Construction Begins on Overpriced $791 Million 65 Foot High Fort Lauderdale Runway Expansion

By | January 25, 2012

The Fort Lauderdale-Hollywood International Airport is the 22nd busiest in the United States- and it’s about to get busier.  On Monday, a ground-breaking ceremony was heldat the airport, marking the beginning of a $791 million runway

FAA diagram for Fort Lauderdale-Hollywood Inte...

expansion project.  A princely sum, indeed, but the project which will lengthen an existing secondary runway from 5,276 to 8,000 feet, will allow the facility, which served 22 million passengers last year, to handle 27% more flights. The expansion will be technically challenging, rising 65 feet into the air at a slope near the FAA limit, to pass over U.S. 1 and neighboring railroad tracks.

This is a huge price tag, amounting to $36 in cost for each passenger who departs from or arrives at this airport each year. Proponents of the project claim that it will create 11,000 jobs

Using the Regional Input-Output Modeling System (RIMS II) as a basis, the construction is anticipated to generate more than 11,000 jobs over the life of the project. RIMS II multipliers estimate how much a one-time or sustained increase in economic activity in a particular region will be supplied by industries located in the region and used by private and governmental agencies. Additionally, the airport has commenced wetland restoration/mitigation activity at West Lake Park, in Hollywood, Florida, and recently completed the pilot phase of a $170 million noise mitigation program. Beyond the direct economic impact, there are countless additional economic benefits that will be derived by the on-going activity during the construction period.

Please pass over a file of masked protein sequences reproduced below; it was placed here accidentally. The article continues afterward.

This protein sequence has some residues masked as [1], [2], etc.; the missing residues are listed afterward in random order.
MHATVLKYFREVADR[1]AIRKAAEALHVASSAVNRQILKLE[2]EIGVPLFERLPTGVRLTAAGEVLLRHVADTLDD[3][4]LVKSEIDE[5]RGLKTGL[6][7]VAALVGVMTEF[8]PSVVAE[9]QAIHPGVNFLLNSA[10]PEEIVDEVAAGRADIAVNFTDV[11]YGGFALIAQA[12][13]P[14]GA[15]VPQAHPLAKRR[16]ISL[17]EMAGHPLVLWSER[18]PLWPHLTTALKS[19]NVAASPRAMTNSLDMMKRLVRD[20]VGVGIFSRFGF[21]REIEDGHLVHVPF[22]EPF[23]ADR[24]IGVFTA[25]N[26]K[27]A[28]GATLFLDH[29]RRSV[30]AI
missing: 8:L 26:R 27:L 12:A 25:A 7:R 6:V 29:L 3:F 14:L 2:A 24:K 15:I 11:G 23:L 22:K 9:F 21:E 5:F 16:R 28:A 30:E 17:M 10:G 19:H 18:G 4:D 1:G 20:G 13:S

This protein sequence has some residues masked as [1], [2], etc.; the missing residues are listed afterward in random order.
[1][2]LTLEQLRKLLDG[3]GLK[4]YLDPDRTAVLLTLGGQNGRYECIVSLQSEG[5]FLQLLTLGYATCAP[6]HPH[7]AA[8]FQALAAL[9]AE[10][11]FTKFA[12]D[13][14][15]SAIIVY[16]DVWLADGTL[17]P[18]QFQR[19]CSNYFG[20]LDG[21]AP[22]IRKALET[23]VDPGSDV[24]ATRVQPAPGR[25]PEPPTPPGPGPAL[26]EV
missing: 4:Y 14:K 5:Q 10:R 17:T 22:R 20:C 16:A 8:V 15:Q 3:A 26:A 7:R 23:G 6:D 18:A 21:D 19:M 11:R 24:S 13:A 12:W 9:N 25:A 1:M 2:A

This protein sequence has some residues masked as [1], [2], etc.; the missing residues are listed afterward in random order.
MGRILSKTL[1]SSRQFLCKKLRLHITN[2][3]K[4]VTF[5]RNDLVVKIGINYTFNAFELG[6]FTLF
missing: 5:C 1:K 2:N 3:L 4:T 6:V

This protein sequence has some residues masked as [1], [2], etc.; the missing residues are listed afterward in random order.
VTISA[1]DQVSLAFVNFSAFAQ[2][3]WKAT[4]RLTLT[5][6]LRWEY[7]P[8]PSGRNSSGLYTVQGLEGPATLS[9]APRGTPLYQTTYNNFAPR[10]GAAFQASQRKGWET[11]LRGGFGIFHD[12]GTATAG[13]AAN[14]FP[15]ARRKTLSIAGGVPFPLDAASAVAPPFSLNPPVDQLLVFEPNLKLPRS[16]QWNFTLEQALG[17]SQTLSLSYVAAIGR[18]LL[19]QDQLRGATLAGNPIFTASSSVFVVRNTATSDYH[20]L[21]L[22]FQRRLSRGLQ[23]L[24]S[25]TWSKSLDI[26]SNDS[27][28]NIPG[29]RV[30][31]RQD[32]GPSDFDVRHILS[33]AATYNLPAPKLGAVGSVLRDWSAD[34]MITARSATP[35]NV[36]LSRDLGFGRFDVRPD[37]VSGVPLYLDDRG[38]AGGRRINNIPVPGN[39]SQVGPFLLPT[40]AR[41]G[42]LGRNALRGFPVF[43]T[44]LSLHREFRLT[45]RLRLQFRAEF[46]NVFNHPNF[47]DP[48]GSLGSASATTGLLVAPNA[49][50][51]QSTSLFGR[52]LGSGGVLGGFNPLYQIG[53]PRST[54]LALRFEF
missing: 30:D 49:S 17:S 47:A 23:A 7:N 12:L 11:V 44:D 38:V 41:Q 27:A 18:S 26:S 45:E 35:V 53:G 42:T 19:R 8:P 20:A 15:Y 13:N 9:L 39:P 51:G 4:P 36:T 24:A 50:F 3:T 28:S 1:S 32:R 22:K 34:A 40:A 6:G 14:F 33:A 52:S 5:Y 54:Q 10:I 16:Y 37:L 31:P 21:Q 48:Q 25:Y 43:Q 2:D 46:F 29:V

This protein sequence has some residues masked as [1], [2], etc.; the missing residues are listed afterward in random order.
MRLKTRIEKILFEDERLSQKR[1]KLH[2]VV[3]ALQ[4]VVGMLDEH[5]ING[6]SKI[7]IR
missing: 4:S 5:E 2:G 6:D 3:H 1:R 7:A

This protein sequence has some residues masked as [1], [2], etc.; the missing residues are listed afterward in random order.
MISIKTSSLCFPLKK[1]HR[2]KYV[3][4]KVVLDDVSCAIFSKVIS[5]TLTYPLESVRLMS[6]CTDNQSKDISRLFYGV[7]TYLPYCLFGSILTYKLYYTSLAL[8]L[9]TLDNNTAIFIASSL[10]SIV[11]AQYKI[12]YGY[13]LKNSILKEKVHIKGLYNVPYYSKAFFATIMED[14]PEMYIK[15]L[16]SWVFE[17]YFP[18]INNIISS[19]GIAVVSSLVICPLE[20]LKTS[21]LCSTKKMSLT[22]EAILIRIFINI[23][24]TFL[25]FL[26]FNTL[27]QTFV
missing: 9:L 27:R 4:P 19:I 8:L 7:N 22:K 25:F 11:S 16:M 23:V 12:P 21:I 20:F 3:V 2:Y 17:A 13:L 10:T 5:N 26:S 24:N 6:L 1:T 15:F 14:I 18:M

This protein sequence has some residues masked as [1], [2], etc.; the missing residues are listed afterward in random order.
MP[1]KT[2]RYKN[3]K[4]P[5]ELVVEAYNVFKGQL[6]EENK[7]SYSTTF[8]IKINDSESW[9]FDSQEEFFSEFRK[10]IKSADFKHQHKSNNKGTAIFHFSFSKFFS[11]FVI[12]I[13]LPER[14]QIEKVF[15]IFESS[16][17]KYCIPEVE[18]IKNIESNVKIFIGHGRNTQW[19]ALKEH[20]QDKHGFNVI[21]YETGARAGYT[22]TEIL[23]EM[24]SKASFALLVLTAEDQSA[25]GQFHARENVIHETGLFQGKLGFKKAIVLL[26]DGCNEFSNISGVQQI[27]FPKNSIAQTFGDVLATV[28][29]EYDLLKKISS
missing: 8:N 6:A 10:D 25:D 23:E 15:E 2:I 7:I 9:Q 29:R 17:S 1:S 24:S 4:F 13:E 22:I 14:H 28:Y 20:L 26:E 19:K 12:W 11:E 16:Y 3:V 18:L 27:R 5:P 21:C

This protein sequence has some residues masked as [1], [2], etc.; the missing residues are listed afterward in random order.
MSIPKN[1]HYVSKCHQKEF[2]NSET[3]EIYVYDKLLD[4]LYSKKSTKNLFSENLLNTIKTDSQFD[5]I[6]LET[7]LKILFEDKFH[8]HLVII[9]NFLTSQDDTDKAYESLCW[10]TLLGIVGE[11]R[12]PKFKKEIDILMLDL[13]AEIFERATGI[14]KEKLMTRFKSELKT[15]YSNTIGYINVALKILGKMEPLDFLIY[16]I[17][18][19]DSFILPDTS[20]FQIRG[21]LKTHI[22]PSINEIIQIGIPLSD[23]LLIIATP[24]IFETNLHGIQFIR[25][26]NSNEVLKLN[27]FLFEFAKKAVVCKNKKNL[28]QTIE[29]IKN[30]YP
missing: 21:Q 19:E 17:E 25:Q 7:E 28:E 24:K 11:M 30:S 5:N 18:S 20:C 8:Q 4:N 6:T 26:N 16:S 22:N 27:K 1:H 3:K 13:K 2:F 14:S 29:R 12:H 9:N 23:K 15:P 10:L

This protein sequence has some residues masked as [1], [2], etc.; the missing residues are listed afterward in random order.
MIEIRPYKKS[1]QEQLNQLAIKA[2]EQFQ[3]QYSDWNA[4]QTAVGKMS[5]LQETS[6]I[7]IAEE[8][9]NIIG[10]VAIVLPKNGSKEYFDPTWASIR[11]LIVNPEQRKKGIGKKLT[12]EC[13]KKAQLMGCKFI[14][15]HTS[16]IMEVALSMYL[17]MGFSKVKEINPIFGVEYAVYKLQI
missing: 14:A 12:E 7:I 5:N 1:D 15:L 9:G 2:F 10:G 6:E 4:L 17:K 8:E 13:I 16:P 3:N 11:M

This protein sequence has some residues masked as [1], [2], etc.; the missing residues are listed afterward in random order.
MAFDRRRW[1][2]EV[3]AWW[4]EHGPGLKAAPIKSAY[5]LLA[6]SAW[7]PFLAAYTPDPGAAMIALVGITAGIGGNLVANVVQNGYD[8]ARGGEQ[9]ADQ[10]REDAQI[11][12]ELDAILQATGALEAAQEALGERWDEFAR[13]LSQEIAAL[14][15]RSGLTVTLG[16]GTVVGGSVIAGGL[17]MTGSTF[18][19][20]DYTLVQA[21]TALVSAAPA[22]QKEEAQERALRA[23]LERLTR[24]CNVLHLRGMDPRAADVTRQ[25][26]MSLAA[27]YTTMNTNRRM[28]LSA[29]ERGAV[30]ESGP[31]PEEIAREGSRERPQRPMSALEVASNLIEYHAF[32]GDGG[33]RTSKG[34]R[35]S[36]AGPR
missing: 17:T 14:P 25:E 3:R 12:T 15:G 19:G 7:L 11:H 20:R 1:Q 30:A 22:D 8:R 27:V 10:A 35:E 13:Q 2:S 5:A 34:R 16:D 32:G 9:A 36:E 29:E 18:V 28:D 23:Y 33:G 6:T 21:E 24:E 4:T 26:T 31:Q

We have to say, this claim is dubious at best. With Miami International Airport very close by, and other nearby airports such as Palm Beach, it’s not clear how much new traffic this will bring to South Florida. If the project’s return is dependent on 11,000 jobs being created, this is likely a poor use of government funds.  Particularly disturbing is the $170 million to be spent on “noise mitigation”. We’re constantly amazed at how people who own property surrounding an airport seem surprised and angered when planes fly over their heads.

It’s par for the course that this huge subsidy for airlines is welcomed by all.  We don’t see Governor Rick Scott, who famously refused High-Speed Rail funding, turning away this wasteful spending.  For some reason, subsidizing air travel or car travel is acceptable, but trains are a boondoggle and Amtrak ought to make money without subsidies.  This will probably make our travels into Fort Lauderdale more pleasant, but only if we don’t think about the extreme cost for a small benefit.